14. Hunting is not permitted on the property without written permission from The SCCi Board.  Discharging firearms into or near the sinkhole or cave entrances is never permitted.
  15. Use of the cave or property for any type of commercial activity, including guided or commercial caving or other recreational activity, is not permitted.
  16. No collection of specimens, artifacts, or any type of natural or cultural resources from the preserve or the cave is permitted without written permission from the SCCi Board.

Scientific Research

The SCCi supports an open exchange of ideas and welcomes research proposals, provided preserve rules are followed.  Research conducted at Snail Shell Cave has involved biological, historical, and archeological aspects of the site and has provided a greater understanding of the cave’s significance.  Students and other researchers are encouraged to submit their written proposals to the SCCi Board for consideration.  The safety and security of the plants and animals of the preserve are always the first concern when reviewing any research requests, therefore any proposal that might alter the cave environment or harm the cave in any way will not be considered.

No collection of specimens, artifacts, or any type of natural or cultural resources from the preserve or the cave is permitted without written permission from the SCCi Board.  Requests for permission to collect specimens or conduct research activities which may involve the disturbance or removal of natural or cultural resources including wildlife or artifacts may be submitted to the Board for consideration in accordance with the policy for SCCi policy and guidelines for research activities. All researchers are required to follow federal and state laws and regulations regarding specimen collection and must obtain any applicable state or federal permits. Researchers are requested to provide a copy of any information or reports generated from their studies at Snail Shell Cave to the SCCi.

Publicity

As a general rule, The Southeastern Cave Conservancy Inc. does not advertise or publicize its preserves. Snail Shell Cave is well known in the local community and has been the scene of a number of rescues and other incidents. The Management Committee may develop and recommend to the Board any articles, presentations, programs, or other forms of publicity that it feels may be beneficial to the preserve or the SCCi by developing or improving community relations, preventing vandalism, abuse, and accidents, or promoting appreciation of caves and cave conservation. In accordance with the SCCi general policy on publications and announcements, all articles, presentations, programs, or public statements from the Management Committee or other SCCi group or person regarding the preserve must be reviewed and approved by the SCCi Chair, and will be made or presented by a person or persons designated by the Chair.

Emergency Management

Due to the history of rescues and safety-related incident at the cave and on the property, the SCCi recognizes the importance of its relationship with the Rutherford County emergency management services agencies and organizations. Permission will be granted upon request for cave rescue training activities on the property, and the Management Committee will be expected to maintain a good working relationship with local rescue and law enforcement organizations. The SCCi has established policies and procedures for emergency management on its preserves, and expects it property managers to understand and follow them.

FUTURE PLANS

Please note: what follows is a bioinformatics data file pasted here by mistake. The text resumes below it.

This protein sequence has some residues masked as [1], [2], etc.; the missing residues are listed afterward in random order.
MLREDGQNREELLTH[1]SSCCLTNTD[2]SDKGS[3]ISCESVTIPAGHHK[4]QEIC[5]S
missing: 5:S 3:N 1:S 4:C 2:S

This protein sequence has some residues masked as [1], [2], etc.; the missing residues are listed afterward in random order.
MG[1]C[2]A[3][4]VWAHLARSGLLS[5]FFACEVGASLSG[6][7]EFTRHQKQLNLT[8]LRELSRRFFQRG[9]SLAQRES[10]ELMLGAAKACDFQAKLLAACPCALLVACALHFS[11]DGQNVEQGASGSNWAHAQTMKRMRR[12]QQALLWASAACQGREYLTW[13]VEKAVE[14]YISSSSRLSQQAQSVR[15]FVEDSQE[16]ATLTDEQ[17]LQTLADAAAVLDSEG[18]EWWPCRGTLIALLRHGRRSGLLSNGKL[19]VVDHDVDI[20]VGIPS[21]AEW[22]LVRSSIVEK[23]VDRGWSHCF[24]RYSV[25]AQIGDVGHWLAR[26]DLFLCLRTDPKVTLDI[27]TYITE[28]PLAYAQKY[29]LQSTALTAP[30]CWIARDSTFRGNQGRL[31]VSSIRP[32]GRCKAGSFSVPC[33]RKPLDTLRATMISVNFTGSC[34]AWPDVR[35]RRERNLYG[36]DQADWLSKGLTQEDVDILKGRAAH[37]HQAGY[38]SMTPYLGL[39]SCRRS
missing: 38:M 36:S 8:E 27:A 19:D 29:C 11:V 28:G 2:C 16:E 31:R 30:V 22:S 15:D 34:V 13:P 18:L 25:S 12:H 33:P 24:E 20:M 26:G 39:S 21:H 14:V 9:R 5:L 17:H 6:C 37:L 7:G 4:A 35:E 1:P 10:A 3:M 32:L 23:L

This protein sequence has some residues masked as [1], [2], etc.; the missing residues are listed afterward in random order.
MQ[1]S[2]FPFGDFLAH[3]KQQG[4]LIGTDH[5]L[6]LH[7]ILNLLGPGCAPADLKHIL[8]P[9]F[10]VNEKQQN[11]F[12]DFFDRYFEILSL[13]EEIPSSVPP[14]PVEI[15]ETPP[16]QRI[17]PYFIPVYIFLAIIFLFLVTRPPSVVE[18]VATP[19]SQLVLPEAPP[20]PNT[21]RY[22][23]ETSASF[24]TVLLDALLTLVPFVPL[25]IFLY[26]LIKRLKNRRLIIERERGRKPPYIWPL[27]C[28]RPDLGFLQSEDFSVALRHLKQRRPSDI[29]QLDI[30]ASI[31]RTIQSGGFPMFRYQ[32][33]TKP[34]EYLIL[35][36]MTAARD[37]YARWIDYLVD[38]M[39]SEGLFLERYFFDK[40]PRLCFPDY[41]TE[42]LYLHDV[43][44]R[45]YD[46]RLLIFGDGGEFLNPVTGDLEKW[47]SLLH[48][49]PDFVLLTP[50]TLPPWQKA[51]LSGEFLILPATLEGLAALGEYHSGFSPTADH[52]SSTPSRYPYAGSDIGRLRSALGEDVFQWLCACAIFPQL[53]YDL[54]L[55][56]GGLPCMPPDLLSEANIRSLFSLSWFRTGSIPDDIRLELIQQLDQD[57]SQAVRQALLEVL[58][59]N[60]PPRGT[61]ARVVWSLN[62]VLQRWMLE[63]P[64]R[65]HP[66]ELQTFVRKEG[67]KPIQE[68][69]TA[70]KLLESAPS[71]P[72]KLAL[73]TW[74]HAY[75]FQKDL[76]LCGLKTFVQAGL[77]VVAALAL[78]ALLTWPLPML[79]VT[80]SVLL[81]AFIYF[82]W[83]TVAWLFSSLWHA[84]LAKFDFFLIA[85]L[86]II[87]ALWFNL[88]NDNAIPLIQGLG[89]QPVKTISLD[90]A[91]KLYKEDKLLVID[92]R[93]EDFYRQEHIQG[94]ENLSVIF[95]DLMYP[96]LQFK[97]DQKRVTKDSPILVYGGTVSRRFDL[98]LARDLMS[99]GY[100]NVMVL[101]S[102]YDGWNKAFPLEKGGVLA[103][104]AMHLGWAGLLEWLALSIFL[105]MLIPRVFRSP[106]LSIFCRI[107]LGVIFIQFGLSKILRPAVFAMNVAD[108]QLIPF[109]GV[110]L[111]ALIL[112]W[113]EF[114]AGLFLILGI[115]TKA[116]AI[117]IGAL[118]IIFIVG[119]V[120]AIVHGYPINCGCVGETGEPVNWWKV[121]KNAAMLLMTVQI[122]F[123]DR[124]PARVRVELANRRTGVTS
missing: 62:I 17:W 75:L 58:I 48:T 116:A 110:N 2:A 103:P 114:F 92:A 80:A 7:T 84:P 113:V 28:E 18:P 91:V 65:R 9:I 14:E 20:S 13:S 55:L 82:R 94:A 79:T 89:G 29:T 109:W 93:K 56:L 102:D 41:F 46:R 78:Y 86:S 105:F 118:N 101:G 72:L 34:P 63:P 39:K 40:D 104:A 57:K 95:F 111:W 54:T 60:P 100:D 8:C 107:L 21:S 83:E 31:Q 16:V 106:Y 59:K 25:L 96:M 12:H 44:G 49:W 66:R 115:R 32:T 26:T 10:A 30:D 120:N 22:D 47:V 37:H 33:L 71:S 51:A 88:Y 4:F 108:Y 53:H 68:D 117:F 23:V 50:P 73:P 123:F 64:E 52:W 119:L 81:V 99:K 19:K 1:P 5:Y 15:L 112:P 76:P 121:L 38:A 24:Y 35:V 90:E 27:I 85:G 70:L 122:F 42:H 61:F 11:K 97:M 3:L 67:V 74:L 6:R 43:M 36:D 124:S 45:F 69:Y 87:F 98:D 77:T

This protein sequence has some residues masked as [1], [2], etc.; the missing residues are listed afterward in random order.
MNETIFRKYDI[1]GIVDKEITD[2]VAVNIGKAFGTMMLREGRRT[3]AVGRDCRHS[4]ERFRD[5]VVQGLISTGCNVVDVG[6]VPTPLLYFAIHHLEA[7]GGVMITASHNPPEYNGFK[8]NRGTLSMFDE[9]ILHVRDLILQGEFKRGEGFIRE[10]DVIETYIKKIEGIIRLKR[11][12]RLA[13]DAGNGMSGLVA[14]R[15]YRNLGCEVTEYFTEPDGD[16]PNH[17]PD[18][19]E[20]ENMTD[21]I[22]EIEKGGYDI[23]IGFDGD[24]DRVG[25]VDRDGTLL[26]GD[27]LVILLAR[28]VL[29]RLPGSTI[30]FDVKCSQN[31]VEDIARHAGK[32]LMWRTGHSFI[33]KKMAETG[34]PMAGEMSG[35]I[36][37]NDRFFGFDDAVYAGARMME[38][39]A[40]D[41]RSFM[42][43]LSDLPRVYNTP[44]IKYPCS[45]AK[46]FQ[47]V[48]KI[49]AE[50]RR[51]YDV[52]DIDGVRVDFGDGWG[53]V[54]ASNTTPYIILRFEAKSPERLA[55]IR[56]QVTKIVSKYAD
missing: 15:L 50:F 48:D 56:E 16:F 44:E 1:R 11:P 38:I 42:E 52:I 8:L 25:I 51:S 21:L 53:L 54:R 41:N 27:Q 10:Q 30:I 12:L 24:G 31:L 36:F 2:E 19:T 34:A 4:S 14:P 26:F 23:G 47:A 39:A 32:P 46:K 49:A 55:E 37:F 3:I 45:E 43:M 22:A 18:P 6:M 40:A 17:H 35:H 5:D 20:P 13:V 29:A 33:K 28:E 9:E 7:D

A ‘kiosk’ or other display explaining the access and management policy and providing contact names and telephone numbers shall be constructed and maintained at a suitable location on the preserve. A durable sign describing the Tennessee Cave Law will also be posted at the main entrance sink.

A suitable parking area will be prepared and maintained, so that visitors will be able to park off the main road.

Existing paths and roads on the property may be repaired and maintained, but no new roads or trails will be constructed except by approval of the Board. The path down into the entrance sink will be marked and stabilized to minimize damage to plants and wildlife.

The Conservancy will contact and work with other landowners in the surrounding area to protect the cave and water quality, and will strive to become a good neighbor and a member of the community.

CONCLUSION

Snail Shell Cave is a unique and fascinating place, and the benefits of respecting and protecting this cave are immeasurable.  The SCCi, with the development of this management plan, wishes to balance the needs of the cave system with the recreational and scientific needs of people.  By observing these rules, it is our intention that Snail Shell Cave be protected and conserved in its natural state for future generations to explore and enjoy.

The Board of Directors of the SCCi reserves the right to modify this plan and its policies as it deems necessary.  The SCCi and the Preserve Managers have the right to refuse access to Snail Shell Cave to anyone.  Anyone found defacing the cave or formations, or causing harm to the plants and wildlife of the preserve will be subject to prosecution under both state and federal laws.  For any questions or concerns or to report vandalism or other abusive activities at the preserve, please contact the SCCi Snail Shell Cave Preserve Management Committee.

Snail Shell Cave is an important natural resource. It is the intention of the SCCi that it be available to responsible and qualified individuals for exploration, recreation, education, and scientific study, and that SCCi members, area residents, and members of the caving and scientific communities interact and work together within the larger community of speleology to preserve, enjoy, study, and protect the cave and its ecosystem.

Commercial Use Statement
The Board of the Southeastern Cave Conservancy, Inc. (SCCi) reaffirms its standing policy that bans the commercial use of our properties, and specifically, prohibits any activity where a charge of any type is made. Should you have any questions, contact the SCCi Chair at chair@scci.org.